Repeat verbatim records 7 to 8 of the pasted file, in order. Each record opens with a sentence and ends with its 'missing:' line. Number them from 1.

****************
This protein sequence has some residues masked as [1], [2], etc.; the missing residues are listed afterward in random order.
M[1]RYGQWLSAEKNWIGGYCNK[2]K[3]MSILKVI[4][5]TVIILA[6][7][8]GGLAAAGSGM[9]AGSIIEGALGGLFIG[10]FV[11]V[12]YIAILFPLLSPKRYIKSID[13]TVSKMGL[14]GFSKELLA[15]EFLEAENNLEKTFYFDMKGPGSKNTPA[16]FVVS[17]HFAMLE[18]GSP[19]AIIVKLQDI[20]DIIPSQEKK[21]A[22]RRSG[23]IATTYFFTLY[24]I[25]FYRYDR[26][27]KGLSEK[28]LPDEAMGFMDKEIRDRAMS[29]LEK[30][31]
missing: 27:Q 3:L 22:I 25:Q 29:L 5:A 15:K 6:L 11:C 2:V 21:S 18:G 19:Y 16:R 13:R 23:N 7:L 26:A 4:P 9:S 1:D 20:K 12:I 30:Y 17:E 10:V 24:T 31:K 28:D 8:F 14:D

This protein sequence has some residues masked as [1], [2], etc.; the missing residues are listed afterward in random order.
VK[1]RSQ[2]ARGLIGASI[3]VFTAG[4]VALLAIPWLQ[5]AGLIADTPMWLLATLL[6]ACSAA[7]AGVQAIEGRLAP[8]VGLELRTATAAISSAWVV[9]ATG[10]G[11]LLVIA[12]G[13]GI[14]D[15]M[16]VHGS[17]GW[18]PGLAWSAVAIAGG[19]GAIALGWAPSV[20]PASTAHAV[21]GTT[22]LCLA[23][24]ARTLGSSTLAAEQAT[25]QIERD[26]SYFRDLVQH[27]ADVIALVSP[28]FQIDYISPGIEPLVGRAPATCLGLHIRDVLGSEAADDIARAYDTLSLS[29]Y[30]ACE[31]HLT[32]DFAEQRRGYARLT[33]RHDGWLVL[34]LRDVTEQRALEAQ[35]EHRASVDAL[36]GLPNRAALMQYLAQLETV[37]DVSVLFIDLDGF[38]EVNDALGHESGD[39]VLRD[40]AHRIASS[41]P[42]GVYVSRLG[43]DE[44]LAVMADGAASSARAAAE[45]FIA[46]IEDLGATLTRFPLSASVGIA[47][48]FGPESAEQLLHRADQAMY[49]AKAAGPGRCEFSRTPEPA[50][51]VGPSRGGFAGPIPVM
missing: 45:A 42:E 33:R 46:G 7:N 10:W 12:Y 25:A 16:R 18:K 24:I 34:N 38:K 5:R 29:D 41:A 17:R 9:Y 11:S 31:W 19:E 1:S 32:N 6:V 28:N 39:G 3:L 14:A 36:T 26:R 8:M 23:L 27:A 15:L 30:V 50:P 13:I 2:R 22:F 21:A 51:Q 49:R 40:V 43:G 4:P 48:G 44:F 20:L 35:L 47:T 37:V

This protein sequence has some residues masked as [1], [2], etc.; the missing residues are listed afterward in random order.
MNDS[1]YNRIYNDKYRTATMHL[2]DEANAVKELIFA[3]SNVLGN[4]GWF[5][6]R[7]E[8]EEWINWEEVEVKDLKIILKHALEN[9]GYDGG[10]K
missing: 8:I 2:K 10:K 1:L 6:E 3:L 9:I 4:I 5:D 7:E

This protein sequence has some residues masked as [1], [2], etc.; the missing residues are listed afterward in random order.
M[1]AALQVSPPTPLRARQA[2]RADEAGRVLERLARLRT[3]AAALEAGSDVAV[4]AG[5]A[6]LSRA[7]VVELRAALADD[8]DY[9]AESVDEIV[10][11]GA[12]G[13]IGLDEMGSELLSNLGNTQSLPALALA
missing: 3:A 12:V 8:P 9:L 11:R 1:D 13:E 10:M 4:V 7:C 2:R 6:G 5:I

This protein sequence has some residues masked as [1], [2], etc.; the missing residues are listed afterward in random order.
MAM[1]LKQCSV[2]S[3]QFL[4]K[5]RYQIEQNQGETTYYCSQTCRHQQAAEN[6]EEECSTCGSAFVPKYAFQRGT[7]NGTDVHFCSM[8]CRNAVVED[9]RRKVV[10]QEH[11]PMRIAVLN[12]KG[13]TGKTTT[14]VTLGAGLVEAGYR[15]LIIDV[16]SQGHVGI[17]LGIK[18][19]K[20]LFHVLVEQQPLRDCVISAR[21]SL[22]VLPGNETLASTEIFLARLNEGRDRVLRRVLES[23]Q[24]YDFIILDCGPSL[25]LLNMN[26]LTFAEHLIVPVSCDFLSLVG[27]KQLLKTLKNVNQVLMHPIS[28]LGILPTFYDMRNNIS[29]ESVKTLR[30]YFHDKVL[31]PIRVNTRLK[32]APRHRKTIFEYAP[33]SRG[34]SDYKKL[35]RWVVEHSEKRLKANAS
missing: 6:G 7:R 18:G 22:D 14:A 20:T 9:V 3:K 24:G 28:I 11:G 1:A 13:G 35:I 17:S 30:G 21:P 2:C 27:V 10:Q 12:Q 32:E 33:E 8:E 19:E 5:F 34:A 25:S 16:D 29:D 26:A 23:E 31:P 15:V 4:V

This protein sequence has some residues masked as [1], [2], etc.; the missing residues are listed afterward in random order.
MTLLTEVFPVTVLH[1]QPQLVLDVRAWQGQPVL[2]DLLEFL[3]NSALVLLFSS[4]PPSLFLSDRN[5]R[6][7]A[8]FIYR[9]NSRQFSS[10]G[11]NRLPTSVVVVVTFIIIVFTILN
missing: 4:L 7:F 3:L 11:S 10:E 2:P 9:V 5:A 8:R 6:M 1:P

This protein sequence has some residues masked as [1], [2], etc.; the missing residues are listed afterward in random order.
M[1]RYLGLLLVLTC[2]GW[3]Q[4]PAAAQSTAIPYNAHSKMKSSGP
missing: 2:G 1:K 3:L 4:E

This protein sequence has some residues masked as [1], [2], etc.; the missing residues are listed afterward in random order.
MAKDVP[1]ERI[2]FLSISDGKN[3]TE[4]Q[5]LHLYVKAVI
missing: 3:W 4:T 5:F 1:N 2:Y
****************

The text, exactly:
This protein sequence has some residues masked as [1], [2], etc.; the missing residues are listed afterward in random order.
M[1]RYLGLLLVLTC[2]GW[3]Q[4]PAAAQSTAIPYNAHSKMKSSGP
missing: 2:G 1:K 3:L 4:E

This protein sequence has some residues masked as [1], [2], etc.; the missing residues are listed afterward in random order.
MAKDVP[1]ERI[2]FLSISDGKN[3]TE[4]Q[5]LHLYVKAVI
missing: 3:W 4:T 5:F 1:N 2:Y